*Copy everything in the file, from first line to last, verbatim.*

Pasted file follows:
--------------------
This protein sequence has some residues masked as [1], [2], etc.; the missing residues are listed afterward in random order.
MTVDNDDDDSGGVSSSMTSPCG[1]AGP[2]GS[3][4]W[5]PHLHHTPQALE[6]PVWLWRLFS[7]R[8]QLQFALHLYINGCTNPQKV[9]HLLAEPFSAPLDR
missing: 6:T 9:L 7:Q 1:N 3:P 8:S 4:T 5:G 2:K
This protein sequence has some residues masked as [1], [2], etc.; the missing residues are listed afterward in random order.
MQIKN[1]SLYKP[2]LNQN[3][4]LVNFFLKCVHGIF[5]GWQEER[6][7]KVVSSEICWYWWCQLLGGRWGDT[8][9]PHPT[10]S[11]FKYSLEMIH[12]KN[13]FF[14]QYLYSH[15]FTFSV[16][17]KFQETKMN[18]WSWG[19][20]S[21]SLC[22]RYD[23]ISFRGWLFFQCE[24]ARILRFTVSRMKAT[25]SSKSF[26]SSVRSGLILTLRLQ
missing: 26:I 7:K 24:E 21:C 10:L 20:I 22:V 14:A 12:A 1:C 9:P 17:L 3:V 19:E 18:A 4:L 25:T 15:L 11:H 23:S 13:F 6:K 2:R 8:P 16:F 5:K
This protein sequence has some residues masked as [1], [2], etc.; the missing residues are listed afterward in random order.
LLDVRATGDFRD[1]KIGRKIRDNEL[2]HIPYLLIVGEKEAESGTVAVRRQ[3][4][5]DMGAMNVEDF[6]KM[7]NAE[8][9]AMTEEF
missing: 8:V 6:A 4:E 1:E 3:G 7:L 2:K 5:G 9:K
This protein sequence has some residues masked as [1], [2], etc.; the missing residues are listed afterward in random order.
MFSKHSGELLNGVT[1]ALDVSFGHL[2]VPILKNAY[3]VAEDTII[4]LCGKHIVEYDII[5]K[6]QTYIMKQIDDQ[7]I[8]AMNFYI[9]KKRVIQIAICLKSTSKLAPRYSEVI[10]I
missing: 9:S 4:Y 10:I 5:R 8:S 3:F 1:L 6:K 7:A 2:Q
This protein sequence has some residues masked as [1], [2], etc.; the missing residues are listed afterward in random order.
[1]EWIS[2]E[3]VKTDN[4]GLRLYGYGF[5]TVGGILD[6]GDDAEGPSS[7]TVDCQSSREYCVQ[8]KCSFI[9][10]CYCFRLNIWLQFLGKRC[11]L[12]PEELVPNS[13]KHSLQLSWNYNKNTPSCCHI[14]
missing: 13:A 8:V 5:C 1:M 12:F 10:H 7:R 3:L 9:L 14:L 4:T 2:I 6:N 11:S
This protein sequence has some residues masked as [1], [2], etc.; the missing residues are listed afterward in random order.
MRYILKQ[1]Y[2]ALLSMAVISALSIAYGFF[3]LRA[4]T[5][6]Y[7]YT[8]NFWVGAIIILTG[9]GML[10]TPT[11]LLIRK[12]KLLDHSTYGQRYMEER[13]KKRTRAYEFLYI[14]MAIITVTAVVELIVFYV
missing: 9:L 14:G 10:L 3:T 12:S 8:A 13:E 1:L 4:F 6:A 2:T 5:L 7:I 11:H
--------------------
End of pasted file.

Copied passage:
This protein sequence has some residues masked as [1], [2], etc.; the missing residues are listed afterward in random order.
MTVDNDDDDSGGVSSSMTSPCG[1]AGP[2]GS[3][4]W[5]PHLHHTPQALE[6]PVWLWRLFS[7]R[8]QLQFALHLYINGCTNPQKV[9]HLLAEPFSAPLDR
missing: 6:T 9:L 7:Q 1:N 3:P 8:S 4:T 5:G 2:K
This protein sequence has some residues masked as [1], [2], etc.; the missing residues are listed afterward in random order.
MQIKN[1]SLYKP[2]LNQN[3][4]LVNFFLKCVHGIF[5]GWQEER[6][7]KVVSSEICWYWWCQLLGGRWGDT[8][9]PHPT[10]S[11]FKYSLEMIH[12]KN[13]FF[14]QYLYSH[15]FTFSV[16][17]KFQETKMN[18]WSWG[19][20]S[21]SLC[22]RYD[23]ISFRGWLFFQCE[24]ARILRFTVSRMKAT[25]SSKSF[26]SSVRSGLILTLRLQ
missing: 26:I 7:K 24:E 21:C 10:L 20:I 22:V 14:A 12:A 1:C 9:P 17:L 3:V 19:E 18:A 4:L 25:T 15:L 11:H 23:S 13:F 6:K 2:R 8:P 16:F 5:K
This protein sequence has some residues masked as [1], [2], etc.; the missing residues are listed afterward in random order.
LLDVRATGDFRD[1]KIGRKIRDNEL[2]HIPYLLIVGEKEAESGTVAVRRQ[3][4][5]DMGAMNVEDF[6]KM[7]NAE[8][9]AMTEEF
missing: 8:V 6:A 4:E 1:E 3:G 7:L 2:K 5:G 9:K
This protein sequence has some residues masked as [1], [2], etc.; the missing residues are listed afterward in random order.
MFSKHSGELLNGVT[1]ALDVSFGHL[2]VPILKNAY[3]VAEDTII[4]LCGKHIVEYDII[5]K[6]QTYIMKQIDDQ[7]I[8]AMNFYI[9]KKRVIQIAICLKSTSKLAPRYSEVI[10]I
missing: 9:S 4:Y 10:I 5:R 8:S 3:F 1:L 6:K 7:A 2:Q
This protein sequence has some residues masked as [1], [2], etc.; the missing residues are listed afterward in random order.
[1]EWIS[2]E[3]VKTDN[4]GLRLYGYGF[5]TVGGILD[6]GDDAEGPSS[7]TVDCQSSREYCVQ[8]KCSFI[9][10]CYCFRLNIWLQFLGKRC[11]L[12]PEELVPNS[13]KHSLQLSWNYNKNTPSCCHI[14]
missing: 13:A 8:V 5:C 1:M 12:F 10:H 7:R 3:L 9:L 14:L 4:T 2:I 6:N 11:S
This protein sequence has some residues masked as [1], [2], etc.; the missing residues are listed afterward in random order.
MRYILKQ[1]Y[2]ALLSMAVISALSIAYGFF[3]LRA[4]T[5][6]Y[7]YT[8]NFWVGAIIILTG[9]GML[10]TPT[11]LLIRK[12]KLLDHSTYGQRYMEER[13]KKRTRAYEFLYI[14]MAIITVTAVVELIVFYV
missing: 9:L 14:G 10:L 3:T 12:S 8:A 13:E 1:L 4:F 6:A 2:T 5:L 7:I 11:H